How can Medea be defended for the crime of killing her children?I think the only route is by reason of insanity, but I'm wondering if there is more to it than I know at this point.
Medea is humiliated by Jason's new marriage and her pride will not quietly suffer this situation -- she is determined to seek revenge. While it would be easy for her to kill Jason, she actually makes some sense when she decides to let Jason live the misery she can invoke! She kills his new bride. But she knows that that action is not going to go unpunished and that both she and the children are now going to be treatened by those loyal to Creon. In Episode 5 she is vacillilating about the decision to kill the children, but part of her decision to do so is, in her mind, to protect them. She says, "This shall never be, that I should suffer my children to be the prey of my enemies insolence." After knowing that the princess and Creon are dead she says, "as quickly as I may to kill my children, and start away from this land, And not, by wasting time, to suffer my children to be slain by another hand less kindly to them." She is suggesting that it would be better to kill her children herself than to have them killed by her enemies. While this does speak to her own pride, she is trying to justify her actions. I don't think this makes the action defensible, but it makes some sense to Medea. She does kill them to punish Jason, but it was not that simple for her.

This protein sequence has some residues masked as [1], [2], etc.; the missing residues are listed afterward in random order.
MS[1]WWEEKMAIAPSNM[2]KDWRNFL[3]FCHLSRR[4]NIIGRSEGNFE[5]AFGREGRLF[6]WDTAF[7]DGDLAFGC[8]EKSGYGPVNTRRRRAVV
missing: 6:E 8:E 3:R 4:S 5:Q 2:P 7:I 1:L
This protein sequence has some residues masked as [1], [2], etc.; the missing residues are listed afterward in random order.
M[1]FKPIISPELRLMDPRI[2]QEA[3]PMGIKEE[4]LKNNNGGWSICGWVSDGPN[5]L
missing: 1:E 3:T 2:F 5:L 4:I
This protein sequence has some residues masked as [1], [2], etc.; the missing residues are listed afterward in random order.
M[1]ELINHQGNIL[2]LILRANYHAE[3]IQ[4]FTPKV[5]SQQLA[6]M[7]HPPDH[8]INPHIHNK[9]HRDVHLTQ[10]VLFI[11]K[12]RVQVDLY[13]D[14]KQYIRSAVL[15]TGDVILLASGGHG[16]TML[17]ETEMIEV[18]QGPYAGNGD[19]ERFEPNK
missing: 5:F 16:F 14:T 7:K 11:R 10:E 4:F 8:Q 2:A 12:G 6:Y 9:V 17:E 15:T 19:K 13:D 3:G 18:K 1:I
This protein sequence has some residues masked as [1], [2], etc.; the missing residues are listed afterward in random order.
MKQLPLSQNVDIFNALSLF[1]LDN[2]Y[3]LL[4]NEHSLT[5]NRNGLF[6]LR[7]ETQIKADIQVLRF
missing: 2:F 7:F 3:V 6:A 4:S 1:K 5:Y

Personally, I don't think that Medea's actions can be defended. She doesn't suffer from a predetermined fate like Oedipus who from birth was slated for a life of misery and violence. While the audience would sympathize with Medea because of Jason's betrayal and humiliation of her, there is simply no justification for her murdering her children or Creon, who actually tried to help her near the play's beginning.
Even a plea of insanity would be difficult to prove because Medea is cunning and develops an elaborate plot to kill Creon, his daughter, and her own children. The chorus repeatedly tells her not to go through with her plans, and she wavers later in the play in regards to her children's deaths; so she is obviously cognizant that her plan is immoral.